I recently won an award. Not to brag, but it was the top award in this particular category. I was seated at the table with my family. Dinner was finished and it was time to reconnect with each other. One way we do this is through a series of conversation starters. The particular topic that led to my award was this:
“Go around the table and give each member of the family an award for something special about them.”
Did I not mention it was an imaginary award? Even though it was imaginary it was deeply profound. My oldest son, who is twelve, said I would get the award for ‘Most Sensitive’. He then went on to describe the litany of ways my sensitivity leads to the meticulous and loving care of my family (with special consideration for our family dog, apparently I’m a sucker for snuggles). At the time of this ‘award’ I didn’t think much of it other than my kid being sweet to me. Later that night as I thought about it more, I realized that he had deemed my sensitivity as a strength. That doesn’t happen very often if at all. Usually my sensitivity is the kind of thing others have to ‘work with’ or ‘work around’ or somehow compensate for my personality’s deficiencies.
In the macro-story of my life, sensitivity was my burden. It was my cross to bear and most of the time, I had to hide it away. Heaven forbid someone knew how much I’m feeling/thinking/intuiting! My emotional barometer reads the truth of every room I enter. I would love to discuss this with others, but most shy away from it. Instead, I am backed into a corner of mirroring to others what are deemed ‘acceptable’ emotions. This usually entails the listing of life’s burdens and how the world is letting us down. I’d much rather talk about our Oneness and how we plan to express Love throughout our day. I’d rather look at how our perceived burdens are only a metaphor for losing our connection to our Source.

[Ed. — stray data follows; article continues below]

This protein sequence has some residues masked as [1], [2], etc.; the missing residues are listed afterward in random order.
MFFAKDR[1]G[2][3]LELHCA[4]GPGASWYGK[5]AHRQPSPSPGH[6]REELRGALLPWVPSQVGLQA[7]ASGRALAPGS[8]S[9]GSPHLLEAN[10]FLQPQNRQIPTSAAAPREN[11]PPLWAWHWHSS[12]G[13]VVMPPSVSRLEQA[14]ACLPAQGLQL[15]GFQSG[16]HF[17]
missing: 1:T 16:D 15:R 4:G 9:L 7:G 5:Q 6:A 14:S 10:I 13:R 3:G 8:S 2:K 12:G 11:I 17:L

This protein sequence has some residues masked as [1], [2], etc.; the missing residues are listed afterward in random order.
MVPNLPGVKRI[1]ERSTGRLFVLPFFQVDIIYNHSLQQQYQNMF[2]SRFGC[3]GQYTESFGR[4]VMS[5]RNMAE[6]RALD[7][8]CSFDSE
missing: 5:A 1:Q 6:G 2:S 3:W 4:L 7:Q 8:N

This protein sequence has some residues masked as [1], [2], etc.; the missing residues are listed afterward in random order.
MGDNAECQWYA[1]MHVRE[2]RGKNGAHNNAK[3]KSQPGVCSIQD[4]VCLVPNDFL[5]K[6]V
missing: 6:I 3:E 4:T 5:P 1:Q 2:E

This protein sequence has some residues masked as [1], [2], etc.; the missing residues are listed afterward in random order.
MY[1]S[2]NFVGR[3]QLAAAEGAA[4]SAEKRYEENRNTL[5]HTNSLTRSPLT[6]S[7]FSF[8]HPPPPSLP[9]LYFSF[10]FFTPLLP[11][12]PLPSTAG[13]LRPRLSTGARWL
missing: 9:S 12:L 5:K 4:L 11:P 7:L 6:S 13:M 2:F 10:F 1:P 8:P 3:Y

See what I mean? I’m a hoot at parties.
In conjunction with my sensitive side I am inherently goofy. I also guard this closely. A sensitive goof? Get out. No, seriously, get out!
When I am home and safely ensconced within these walls, I let my hair down. I express myself authentically. I cry when I want, crack terribly funny jokes (or just plain terrible if you ask my husband, puns aren’t punny according to him) and generally act like however my heart feels in the moment. It’s awesome. It’s so awesome that it is award winning.
What if the qualities that we fight against the most are actually our crowning glory? What if given permission to rise up from within us and outwardly express, they are the things that will bring the most joy and love to others? And, the most joy and love to ourselves?
These ‘bad’ traits are the traits that are going to save you.
They are only biding time until you are brave enough to accept them.
That time is now.